When picking a seat on an airplane I will always take the window!  Not only is it the most comfortable spot to sleep, but you can get some awesome shots out that little porthole window.

One time I was flying from California to Delaware and  I saw lightning off in the distance.  I really didn’t know what I was doing with the camera at the time, but I knew that in order to capture it I had to have a long exposure.  I pressed the camera against the window with Bulb setting in place and held the shutter until I saw a flash of light.  I was able to snag an awesome shot of lightning passing through the clouds.  It was that experience that really had me intrigued by photography.

Lightning

RainierI recently traveled from Missouri to Alaska and had a similarly awesome experience.  Seattle was covered in fog but was barely poking through the cloud layer.  While we were on our approach I took several pictures of the city peaking through.  Off in the distance was Mt Rainier which I shot several times as we passed it earlier.  The panoramic view was incredible!  I snagged a few pictures of it and quickly put my camera away before I could get yelled at by the encroaching Flight Attendant.

Seattle-Rainier-Moon-Pano

The Moon was added for effect.  What? It could happen right?

Taking photos from an airplane window is pretty cool, however, the resulting photographs can be very difficult to enjoy without a few helpful tips.

Tips for Making Awesome In-Flight Pictures:

 

  1. Let’s talk about the obvious first.  Pick a window seat!  No one wants to be rudely reached over while you snap a picture with your elbow in their in-flight cocktail.  It is nerve-wracking and has happened to me on more than one occasion.  It makes me wonder if they even zoomed or if they got the profile of my large nose in their photo as well.  Regardless, you can alleviate any discomfort on your end as well as your fellow travelers by picking the window seat to begin with!
  2. Aperture Setting:  Try to pick a narrow enough aperture to capture the scene without making it a long exposure.  On bright sunny days like the one above, an Aperture of f/11.0 was perfect.  It allowed me to capture the entire scene without making the exposure too long.  If you must choose a small aperture, make sure your focus is on your main focal point to ensure you get it in crisp focus.
  3. Shutter Speed:  I would refrain from going any lower than 1/200th of a second on a sunny day.  Remember, the plane is moving. While it may appear to be moving very slow, it is moving fast enough to make a photograph blurry if the exposure goes too long.  1/200th is a perfect insurance policy on a sunny day!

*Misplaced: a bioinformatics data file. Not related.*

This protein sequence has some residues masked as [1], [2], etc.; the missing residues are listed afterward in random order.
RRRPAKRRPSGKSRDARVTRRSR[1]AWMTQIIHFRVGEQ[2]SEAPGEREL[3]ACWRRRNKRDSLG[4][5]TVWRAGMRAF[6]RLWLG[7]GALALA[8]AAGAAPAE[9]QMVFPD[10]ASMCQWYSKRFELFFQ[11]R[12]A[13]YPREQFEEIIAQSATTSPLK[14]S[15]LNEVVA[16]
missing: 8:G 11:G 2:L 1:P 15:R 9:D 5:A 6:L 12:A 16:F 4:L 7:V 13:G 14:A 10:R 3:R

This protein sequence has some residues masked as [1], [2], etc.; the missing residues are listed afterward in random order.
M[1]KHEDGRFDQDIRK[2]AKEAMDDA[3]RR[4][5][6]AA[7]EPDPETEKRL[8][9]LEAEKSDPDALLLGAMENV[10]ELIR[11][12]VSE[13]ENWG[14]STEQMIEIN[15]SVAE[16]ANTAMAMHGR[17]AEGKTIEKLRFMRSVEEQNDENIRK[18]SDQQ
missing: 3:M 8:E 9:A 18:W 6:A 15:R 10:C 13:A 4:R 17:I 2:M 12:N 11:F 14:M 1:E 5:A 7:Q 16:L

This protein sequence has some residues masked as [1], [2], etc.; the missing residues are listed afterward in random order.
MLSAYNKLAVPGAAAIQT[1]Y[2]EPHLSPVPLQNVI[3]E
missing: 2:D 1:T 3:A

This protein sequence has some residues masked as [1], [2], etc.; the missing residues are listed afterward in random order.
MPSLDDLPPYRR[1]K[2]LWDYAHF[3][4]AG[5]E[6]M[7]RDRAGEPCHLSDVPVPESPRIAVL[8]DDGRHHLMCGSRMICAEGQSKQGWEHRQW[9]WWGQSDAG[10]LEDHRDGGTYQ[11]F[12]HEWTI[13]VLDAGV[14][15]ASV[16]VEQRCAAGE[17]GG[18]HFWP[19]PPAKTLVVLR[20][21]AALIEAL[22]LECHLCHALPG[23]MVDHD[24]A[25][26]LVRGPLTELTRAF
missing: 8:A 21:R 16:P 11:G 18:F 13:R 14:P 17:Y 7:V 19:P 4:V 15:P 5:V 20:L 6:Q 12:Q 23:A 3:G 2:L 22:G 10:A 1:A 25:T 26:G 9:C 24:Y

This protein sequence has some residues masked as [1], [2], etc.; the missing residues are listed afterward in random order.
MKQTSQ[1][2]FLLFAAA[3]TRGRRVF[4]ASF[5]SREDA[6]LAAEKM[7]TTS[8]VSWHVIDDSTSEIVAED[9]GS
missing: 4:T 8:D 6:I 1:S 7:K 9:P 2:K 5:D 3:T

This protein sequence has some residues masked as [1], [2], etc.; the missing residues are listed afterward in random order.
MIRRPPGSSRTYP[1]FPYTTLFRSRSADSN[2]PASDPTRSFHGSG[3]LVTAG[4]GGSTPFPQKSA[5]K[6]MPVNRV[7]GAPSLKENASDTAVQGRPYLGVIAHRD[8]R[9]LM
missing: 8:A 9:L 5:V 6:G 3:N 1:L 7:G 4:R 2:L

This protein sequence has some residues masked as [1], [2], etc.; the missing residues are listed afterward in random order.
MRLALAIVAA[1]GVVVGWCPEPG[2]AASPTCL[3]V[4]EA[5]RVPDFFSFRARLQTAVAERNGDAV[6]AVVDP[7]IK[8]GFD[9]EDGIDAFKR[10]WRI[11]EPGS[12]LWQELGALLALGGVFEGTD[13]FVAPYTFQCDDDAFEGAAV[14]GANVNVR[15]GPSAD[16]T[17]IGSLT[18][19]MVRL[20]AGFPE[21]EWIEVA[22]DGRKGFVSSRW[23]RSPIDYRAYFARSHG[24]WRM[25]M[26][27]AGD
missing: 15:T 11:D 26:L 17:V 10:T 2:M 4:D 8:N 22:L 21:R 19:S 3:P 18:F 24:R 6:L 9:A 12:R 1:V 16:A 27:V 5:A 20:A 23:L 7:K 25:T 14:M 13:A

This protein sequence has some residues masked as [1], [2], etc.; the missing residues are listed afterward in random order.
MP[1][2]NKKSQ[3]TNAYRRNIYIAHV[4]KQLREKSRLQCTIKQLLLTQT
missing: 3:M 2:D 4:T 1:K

4. ISO:  The ISO for the above images was 200, that allowed me to capture a solid image without too much noise.  Many newer cameras have awesome sensors that allow you to go to very high ISO’s without creating too much noise.  I suggest using an ISO that will yield the fastest shutter speed without the introduction of too much noise.
  5. Brace the Camera: I place my lens directly against the window to avoid a glare.  This method also helps stabilize the camera.
  6. Post Process the Photo:  Pictures taken from an airplane window need some special attention once they have been uploaded to your computer.  You have to remember, you are taking a picture through 2 extremely thick panes of glass.  The contrast in your photo will pretty much be non existent and the resulting photos will be extremely flat!If you are using Lightroom or Adobe Camera Raw, be sure to manipulate the Contrast,Blacks, Shadows, Whites, and Highlights a lot to bring out that contrast that was lacking.If you are using Photoshop, open a new Curves adjustment layer and put a strong S on it, pulling down the darks and lifting up the whites.

 

BeforeAfter

 

Blake Rudis
f.64 Academy and f.64 Elite are the brainchildren of Blake Rudis. While he is a landscape photographer he is most passionate about post-processing images in Photoshop and mentoring others.

For Blake, it is less about the art and more about the process. He dives deep into difficult topics and makes them easy to understand through his outside the box thinking.
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